Monday, September 20, 2010

Methinks 'Tis A Very Good Book Indeed

I need to blame someone. My house is a mess. Two days. Two. Days. I read The Preacher's Bride by Jody Hedlund in two days. I feel like I should feel guilty about that. But I don't. The book was that good. Seriously good. And besides, I at least did laundry.

Jody hooked me within the first chapter. I mean, really, what mom wouldn't be hooked by the main character, Elizabeth, trying desperately to help a poor babe whose mother just died. Come on, moms, are you with me on that one?

What really struck me about Elizabeth was her commitment to obey God's calling no matter what the cost. How many times have I said, "Umm, God, are You sure that is what I'm to do? Because if I am really hearing what I think You are saying, other people are going to think I'm nuts!" The Preacher's Bride really had me thinking about issues and how I would react. Would I react in my selfish ways or stand up and stand firm?

The following is from Bethany House (publisher) website. I thought it does a better job than I ever could in describing the story line.

This fall debut author Jody Hedlund delivers an emotionally powerful story that will tug at readers’ hearts. Fascinated with history—and the courageous lives of heroes of the faith—Hedlund pens a dramatic and moving portrayal of people determined to follow God’s will in the face of persecution.

“This story is inspired by real people and real events,” says Hedlund, who, while doing research, was touched by the story of Elizabeth Bunyan—wife of Pilgrim’s Progress author John Bunyan. “But it’s also a tale of Christians facing persecution for their beliefs.”

Yet The Preacher’s Bride is not a fictionalization of the Bunyan’s lives. It’s a story unto its own, compelling and captivating while also insightful and thought-provoking, delving into the difficult decisions and lessons every Christian must undergo.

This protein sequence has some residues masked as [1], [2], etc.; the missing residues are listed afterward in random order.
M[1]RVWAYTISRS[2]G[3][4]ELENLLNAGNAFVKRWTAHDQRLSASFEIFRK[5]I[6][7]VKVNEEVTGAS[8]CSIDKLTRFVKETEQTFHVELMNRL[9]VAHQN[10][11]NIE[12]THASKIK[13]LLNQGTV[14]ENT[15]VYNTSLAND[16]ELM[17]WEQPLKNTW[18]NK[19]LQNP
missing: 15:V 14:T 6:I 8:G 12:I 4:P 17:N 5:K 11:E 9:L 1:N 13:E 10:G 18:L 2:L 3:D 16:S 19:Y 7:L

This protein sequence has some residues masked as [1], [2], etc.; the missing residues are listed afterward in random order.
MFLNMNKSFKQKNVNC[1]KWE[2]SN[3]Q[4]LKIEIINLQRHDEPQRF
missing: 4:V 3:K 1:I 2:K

“God wants to use our hardships to develop our holiness. Sometimes He will lead us down a difficult path or ask us to do hard things, and He doesn’t want us to avoid them for the easy way,” says Hedlund. “Ultimately He uses those difficulties to shape our character and deepen our love for Him.”

It’s also a story that rings true on a personal note for Hedlund.

“Through my own personal struggles, God has emphasized that I need to continue to live a life of obedience to Him and walk the difficult path,” she says, adding that this is what her characters ultimately learn, as well—no matter the consequences.

With a moving plot, a sense of intrigue, and a sweet romance, The Preacher’s Bride is a perfect book club pick and an ideal read for fans of Lynn Austin, Liz Curtis Higgs, and Francine Rivers.

In 1650s England, a young Puritan maiden is on a mission to save the baby of her newly widowed preacher—whether her assistance is wanted or not.

Yet Elizabeth Whitbread’s new role as nanny takes a dangerous turn when John Costin’s boldness from the pulpit makes him a target of political and religious leaders. As the preacher’s enemies become desperate to silence him, they draw Elizabeth into a deadly web of deception. Finding herself in more danger than she ever bargained for, she’s more determined than ever to save the child—and the man—she’s come to love.

I strongly recommend you RUN out and buy this book!! (The author nor her publishing house is paying me to say this...I just think it is a great story!) Official release date is Oct 1. However, it is showing up in stores sooner and you can order online.


  1. I read The Preacher's Bride after seeing your blog post. Like you, I could not put it down. Excellent book - great message written well. Thanks for the heads up.

  2. Thank you, MrsRitaMarie, for your comment. I am glad you picked up a copy of The Preacher's Bride and enjoyed it as much as I did.

    Her second book, The Doctor's Lady, is equally as good. I wrote a post about it called, 'From East to West' if you'd like to read what I thought.

    Jody Hedlund's books are one of the few books I have re-read and have enjoyed them again and again.